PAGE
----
Scheme is a statically scoped and properly tail-recursive dialect of the Lisp programming language invented by Guy Lewis Steele Jr. and Gerald Jay Sussman. It was designed to have an exceptionally clear and simple semantics and few different ways to form expressions. A wide variety of programming paradigms, including imperative, functional, and message passing styles, find convenient expression in Scheme.

Scheme was one of the first programming languages to incorporate first class procedures as in the lambda calculus, thereby proving the usefulness of static scope rules and block structure in a dynamically typed language. Scheme was the first major dialect of Lisp to distinguish procedures from lambda expressions and symbols, to use a single lexical environment for all variables, and to evaluate the operator position of a procedure call in the same way as an operand position. By relying entirely on procedure calls to express iteration, Scheme emphasized the fact that tail-recursive procedure calls are essentially goto's that pass arguments. Scheme was the first widely used programming language to embrace first class escape procedures, from which all previously known sequential control structures can be synthesized. More recently, building upon the design of generic arithmetic in Common Lisp, Scheme introduced the concept of exact and inexact numbers. Scheme is also the first programming language to support hygienic macros, which permit the syntax of a block-structured language to be extended reliably.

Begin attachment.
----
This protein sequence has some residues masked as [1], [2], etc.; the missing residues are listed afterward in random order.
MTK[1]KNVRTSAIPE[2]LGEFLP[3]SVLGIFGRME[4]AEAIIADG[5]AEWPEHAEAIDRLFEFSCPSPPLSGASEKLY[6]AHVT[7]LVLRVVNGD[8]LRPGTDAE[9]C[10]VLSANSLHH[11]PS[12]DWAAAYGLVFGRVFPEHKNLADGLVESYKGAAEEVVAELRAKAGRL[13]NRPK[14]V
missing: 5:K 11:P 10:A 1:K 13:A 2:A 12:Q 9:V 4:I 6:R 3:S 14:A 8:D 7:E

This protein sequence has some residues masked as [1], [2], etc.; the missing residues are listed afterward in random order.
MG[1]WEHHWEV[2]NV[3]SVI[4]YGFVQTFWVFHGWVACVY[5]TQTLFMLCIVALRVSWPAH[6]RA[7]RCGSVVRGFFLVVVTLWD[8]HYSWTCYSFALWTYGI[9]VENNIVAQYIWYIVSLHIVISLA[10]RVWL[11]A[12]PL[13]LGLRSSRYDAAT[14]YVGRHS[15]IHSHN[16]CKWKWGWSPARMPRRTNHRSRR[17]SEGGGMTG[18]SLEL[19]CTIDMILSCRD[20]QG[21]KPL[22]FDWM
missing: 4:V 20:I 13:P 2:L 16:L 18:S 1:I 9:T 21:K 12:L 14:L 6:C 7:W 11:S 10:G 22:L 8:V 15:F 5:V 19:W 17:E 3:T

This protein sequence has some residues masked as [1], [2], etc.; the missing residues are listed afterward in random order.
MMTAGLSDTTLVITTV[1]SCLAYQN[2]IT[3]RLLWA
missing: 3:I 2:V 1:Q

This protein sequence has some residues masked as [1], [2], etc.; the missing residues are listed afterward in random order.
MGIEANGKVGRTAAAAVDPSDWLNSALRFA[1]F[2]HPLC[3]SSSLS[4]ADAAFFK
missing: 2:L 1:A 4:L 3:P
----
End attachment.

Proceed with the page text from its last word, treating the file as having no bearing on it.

MIT/GNU Scheme

MIT/GNU Scheme is a complete programming environment that runs on many unix platforms, as well as Microsoft Windows and IBM OS/2. It features a rich runtime library, a powerful source-level debugger, a native-code compiler, and an integrated Emacs-like editor.


Other Implementations


Send bug reports and other communications concerning MIT Scheme to bug-cscheme at

Last updated 23 October 2003.

This page is maintained by Chris Hanson.

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